Tip 5: Figure out your legal costs

In addition to the commission costs you’ll incur with your real estate agent, you’ll have to pay for a number of legal expenses, which may vary depending on where you live.

These can include paying for conveyancing, preparing sale and auction documents, and transferring the title to the new owners.

When selling a property, legal fees generally account for anywhere between $800-$1,500, but you can request an obligation-free quote before you make a commitment.

If you’re selling an investment property, don’t forget to engage a qualified accountant about the potential capital gains tax implications, too.

Tip 6: Stay on top of your legal obligations

As the seller of a property, you’re legally obliged to provide prospective buyers with documentation that relates to the Act in your state or territory.

In Victoria, for instance, this is known as a Section 32 Vendor Statement, and it details all the “need to knows” about the property.

This includes things such as body corporate or strata fees, title documents, any covenants or easements on the land, and council zoning information.

Fortunately you’ve already chosen a great lawyer at the previous step, so they can consult with your real estate agent to ensure you’re on top of this requirement.

Tip 7: Decide on your sales method: auction or private sale

Your agent can offer plenty of advice here, with facts and figures to back up which method is likely to best suit your property type, suburb and buyer demographic.

Now that we’ve been let out about Coronavirus cocoon, auctions are once again becoming common in our larger capital cities, especially Sydney and Melbourne.

If you got a great property, in my mind an auction is usually the best way to sell it especially if you find a couple of keen buyers.

Of course, not all properties are best sold by auction and in regional markets or the outer suburbs of our big cities,  auctions are not as commonly used and private treaty sales are the more standard approach.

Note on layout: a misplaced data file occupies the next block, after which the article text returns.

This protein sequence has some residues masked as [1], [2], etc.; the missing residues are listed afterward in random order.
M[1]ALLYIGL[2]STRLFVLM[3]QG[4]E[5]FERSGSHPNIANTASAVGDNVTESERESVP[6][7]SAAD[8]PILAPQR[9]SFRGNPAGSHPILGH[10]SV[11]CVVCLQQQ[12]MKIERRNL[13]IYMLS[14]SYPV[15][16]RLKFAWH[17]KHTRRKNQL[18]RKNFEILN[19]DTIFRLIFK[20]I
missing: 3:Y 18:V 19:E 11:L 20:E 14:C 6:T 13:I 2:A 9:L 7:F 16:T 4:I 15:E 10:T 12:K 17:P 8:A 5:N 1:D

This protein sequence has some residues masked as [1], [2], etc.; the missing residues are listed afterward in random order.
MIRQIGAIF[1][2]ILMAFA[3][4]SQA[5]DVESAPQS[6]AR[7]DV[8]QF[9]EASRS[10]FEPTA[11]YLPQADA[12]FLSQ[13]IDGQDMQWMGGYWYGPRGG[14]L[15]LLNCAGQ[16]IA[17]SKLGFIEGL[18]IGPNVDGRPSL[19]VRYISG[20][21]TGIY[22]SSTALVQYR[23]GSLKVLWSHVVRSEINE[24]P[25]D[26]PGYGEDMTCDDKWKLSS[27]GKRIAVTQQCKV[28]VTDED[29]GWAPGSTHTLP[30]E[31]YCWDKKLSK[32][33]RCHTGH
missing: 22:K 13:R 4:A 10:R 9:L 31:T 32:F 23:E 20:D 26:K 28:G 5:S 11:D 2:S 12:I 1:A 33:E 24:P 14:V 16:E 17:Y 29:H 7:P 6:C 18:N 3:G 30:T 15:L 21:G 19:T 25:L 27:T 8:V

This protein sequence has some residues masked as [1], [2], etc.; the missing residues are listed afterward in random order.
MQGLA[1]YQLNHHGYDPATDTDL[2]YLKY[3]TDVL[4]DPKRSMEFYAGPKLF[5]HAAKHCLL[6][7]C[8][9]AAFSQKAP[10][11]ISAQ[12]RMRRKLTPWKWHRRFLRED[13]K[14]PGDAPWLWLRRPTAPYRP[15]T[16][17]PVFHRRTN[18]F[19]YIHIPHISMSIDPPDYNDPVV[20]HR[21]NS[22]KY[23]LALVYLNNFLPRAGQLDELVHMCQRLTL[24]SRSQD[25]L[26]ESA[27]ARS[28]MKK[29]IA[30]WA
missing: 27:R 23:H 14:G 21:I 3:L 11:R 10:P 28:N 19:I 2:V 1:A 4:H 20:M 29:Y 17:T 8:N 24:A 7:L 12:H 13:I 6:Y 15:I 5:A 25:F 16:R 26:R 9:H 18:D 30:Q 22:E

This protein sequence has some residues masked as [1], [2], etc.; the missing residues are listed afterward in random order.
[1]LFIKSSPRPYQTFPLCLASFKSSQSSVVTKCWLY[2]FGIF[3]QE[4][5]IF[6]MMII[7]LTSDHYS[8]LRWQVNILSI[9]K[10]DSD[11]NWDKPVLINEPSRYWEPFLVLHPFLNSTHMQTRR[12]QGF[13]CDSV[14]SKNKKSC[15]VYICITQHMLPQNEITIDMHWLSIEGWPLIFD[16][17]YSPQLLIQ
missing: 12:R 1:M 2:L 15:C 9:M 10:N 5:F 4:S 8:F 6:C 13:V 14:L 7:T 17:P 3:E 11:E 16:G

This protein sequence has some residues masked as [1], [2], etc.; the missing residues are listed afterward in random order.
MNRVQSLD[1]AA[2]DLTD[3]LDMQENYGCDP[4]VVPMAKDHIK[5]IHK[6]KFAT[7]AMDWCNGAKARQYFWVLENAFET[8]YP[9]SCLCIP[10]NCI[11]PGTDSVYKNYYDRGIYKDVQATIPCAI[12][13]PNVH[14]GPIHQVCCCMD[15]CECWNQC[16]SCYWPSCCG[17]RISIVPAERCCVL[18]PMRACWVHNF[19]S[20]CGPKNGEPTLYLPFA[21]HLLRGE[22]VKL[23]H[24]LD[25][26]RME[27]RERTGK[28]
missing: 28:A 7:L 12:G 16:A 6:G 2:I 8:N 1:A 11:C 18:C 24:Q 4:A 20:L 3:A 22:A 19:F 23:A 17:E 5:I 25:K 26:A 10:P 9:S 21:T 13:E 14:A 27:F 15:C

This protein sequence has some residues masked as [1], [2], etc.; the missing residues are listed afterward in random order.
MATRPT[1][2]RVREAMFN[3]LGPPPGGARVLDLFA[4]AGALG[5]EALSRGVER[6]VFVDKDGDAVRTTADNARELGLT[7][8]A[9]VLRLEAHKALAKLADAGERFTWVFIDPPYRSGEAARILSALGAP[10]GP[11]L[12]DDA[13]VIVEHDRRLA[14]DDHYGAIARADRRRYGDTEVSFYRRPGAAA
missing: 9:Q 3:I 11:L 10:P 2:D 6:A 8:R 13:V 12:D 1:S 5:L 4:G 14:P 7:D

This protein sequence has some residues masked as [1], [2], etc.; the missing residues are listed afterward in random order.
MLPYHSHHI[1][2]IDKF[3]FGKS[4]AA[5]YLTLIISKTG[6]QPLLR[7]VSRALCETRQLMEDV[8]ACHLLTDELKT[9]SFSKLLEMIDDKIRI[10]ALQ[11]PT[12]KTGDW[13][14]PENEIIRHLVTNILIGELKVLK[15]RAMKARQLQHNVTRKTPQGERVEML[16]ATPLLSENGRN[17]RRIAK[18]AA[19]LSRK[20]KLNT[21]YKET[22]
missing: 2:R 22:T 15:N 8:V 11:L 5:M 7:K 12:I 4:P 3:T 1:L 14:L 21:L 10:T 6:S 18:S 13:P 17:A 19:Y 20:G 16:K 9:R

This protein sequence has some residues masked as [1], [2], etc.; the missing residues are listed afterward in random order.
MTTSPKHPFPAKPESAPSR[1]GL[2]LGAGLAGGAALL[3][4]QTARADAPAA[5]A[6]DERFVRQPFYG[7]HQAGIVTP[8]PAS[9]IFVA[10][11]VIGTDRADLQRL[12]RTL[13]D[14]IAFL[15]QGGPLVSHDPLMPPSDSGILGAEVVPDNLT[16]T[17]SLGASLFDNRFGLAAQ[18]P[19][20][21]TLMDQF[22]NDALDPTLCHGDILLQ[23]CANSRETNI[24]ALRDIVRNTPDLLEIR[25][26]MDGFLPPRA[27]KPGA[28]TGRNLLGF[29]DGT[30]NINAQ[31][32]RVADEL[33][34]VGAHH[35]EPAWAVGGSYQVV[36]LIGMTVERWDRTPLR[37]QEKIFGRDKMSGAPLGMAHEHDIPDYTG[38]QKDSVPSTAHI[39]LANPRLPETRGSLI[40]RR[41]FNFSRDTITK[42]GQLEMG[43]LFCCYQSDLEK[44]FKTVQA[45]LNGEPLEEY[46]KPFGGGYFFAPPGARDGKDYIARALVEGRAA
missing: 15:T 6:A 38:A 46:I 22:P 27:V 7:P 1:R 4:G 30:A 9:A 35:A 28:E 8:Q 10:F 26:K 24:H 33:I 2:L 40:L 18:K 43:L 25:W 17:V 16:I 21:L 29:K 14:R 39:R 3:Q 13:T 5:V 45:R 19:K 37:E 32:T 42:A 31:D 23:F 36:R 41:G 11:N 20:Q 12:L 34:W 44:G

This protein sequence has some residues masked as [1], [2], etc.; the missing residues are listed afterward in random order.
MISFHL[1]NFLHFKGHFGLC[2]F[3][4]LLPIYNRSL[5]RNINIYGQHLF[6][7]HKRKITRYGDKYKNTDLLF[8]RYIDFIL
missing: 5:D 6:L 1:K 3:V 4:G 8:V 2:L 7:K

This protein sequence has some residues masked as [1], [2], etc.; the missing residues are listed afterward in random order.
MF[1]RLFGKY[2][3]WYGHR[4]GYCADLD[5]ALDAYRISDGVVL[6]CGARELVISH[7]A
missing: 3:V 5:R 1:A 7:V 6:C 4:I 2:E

Ultimately, you need to feel comfortable with your choice and if the idea of an auction is too much stress to bear, don’t feel pressured into agreeing to one.

A hybrid option might be a “sale by tender”, where you list the property for sale, and set a date by which any interested parties must submit their best and final offer. Your real estate agent can provide the most relevant advice in this regard.

Tip 8: Set that all-important price guide

Whether you decide to sell by private treaty or auction, you’ll need to decide upon a sale price guide.

Your agent can advise you on whether listing with a firm price (eg. $750,000), a range (eg. $700,000s) or an “offers over” style (eg. $749,000+) would work best.

If you’ve opted for an auction, you’ll have to set a reserve price.

It’s a delicate balance between aiming high and putting off potential buyers with your expectations.

Keep in mind that online listing sites give people the option to refine their search by price bracket, so you may find that a $799,000 price tag sees your home appear in more search results than $800,000.

Tip 9: Choose your inspection and auction dates

Weekends are popular for open homes, but it may be a good idea of offer a weekday evening option for those who aren’t able to attend on weekends due to other commitments.

Also, be prepared for the agent to ask to bring buyers through for private inspections, especially those who have requested a second or third viewing of the home.

When it comes to setting the auction date, again, weekends are the norm. But remember to look ahead on the calendar so you don’t schedule the auction on the same day as a major event, like the AFL Grand Final.

All that’s left now is to launch that sale!

Your property will be “launched” onto the market, appearing in local newspapers, in brochure form in the real estate agency window, and of course, online.

A “For Sale” board will be erected in a prominent spot, with professional photos to lure in potential buyers.

Your agent will conduct open homes, follow up interested parties, and try to drum up excitement before the auction, if that’s what you’ve chosen.

Remember, they’re working for you, so don’t hesitate to use them as a sounding board when considering offers or deciding your next move.

An experienced and qualified real estate agent will be there to hold your hand and provide you with strategic advice and reassurance that they’re doing all they can to get the property sold.



Michael Yardney is CEO of Metropole Property Strategists, which creates wealth for its clients through independent, unbiased property advice and advocacy. He is a best-selling author, one of Australia’s leading experts in wealth creation through property and writes the Property Update blog.